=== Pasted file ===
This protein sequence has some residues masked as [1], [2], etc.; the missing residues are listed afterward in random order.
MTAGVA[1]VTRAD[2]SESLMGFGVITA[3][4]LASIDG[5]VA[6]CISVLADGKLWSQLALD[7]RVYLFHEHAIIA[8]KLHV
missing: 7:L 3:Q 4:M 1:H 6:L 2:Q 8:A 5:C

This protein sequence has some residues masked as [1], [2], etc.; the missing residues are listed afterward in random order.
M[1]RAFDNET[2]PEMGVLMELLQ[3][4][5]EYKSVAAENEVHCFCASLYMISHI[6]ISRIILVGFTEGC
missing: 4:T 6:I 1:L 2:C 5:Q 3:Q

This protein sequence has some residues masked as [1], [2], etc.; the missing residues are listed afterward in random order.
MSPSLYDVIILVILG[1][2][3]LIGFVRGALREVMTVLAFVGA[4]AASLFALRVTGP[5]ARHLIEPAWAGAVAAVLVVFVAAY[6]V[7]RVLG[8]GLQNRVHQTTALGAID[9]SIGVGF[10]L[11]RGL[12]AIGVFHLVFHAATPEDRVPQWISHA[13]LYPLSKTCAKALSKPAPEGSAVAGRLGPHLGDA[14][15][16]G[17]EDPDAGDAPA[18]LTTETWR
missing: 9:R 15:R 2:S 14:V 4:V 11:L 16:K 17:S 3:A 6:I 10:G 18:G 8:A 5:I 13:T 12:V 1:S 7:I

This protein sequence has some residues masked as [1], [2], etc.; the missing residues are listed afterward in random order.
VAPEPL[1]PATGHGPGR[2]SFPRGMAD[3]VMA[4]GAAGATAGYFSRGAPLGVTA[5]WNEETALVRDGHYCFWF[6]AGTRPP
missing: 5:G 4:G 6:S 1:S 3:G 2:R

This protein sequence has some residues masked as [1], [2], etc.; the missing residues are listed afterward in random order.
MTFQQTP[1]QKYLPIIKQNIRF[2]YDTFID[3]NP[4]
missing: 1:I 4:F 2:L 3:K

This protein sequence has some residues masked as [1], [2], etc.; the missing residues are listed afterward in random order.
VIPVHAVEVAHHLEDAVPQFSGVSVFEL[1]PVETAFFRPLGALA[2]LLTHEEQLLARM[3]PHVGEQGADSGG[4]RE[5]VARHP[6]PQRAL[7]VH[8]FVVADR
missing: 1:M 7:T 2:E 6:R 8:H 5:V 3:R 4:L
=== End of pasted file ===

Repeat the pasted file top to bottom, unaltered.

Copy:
This protein sequence has some residues masked as [1], [2], etc.; the missing residues are listed afterward in random order.
MTAGVA[1]VTRAD[2]SESLMGFGVITA[3][4]LASIDG[5]VA[6]CISVLADGKLWSQLALD[7]RVYLFHEHAIIA[8]KLHV
missing: 7:L 3:Q 4:M 1:H 6:L 2:Q 8:A 5:C

This protein sequence has some residues masked as [1], [2], etc.; the missing residues are listed afterward in random order.
M[1]RAFDNET[2]PEMGVLMELLQ[3][4][5]EYKSVAAENEVHCFCASLYMISHI[6]ISRIILVGFTEGC
missing: 4:T 6:I 1:L 2:C 5:Q 3:Q

This protein sequence has some residues masked as [1], [2], etc.; the missing residues are listed afterward in random order.
MSPSLYDVIILVILG[1][2][3]LIGFVRGALREVMTVLAFVGA[4]AASLFALRVTGP[5]ARHLIEPAWAGAVAAVLVVFVAAY[6]V[7]RVLG[8]GLQNRVHQTTALGAID[9]SIGVGF[10]L[11]RGL[12]AIGVFHLVFHAATPEDRVPQWISHA[13]LYPLSKTCAKALSKPAPEGSAVAGRLGPHLGDA[14][15][16]G[17]EDPDAGDAPA[18]LTTETWR
missing: 9:R 15:R 2:S 14:V 4:V 11:L 16:K 17:S 3:A 6:I 10:G 18:G 8:A 5:I 13:T 12:V 1:S 7:I

This protein sequence has some residues masked as [1], [2], etc.; the missing residues are listed afterward in random order.
VAPEPL[1]PATGHGPGR[2]SFPRGMAD[3]VMA[4]GAAGATAGYFSRGAPLGVTA[5]WNEETALVRDGHYCFWF[6]AGTRPP
missing: 5:G 4:G 6:S 1:S 3:G 2:R

This protein sequence has some residues masked as [1], [2], etc.; the missing residues are listed afterward in random order.
MTFQQTP[1]QKYLPIIKQNIRF[2]YDTFID[3]NP[4]
missing: 1:I 4:F 2:L 3:K

This protein sequence has some residues masked as [1], [2], etc.; the missing residues are listed afterward in random order.
VIPVHAVEVAHHLEDAVPQFSGVSVFEL[1]PVETAFFRPLGALA[2]LLTHEEQLLARM[3]PHVGEQGADSGG[4]RE[5]VARHP[6]PQRAL[7]VH[8]FVVADR
missing: 1:M 7:T 2:E 6:R 8:H 5:V 3:R 4:L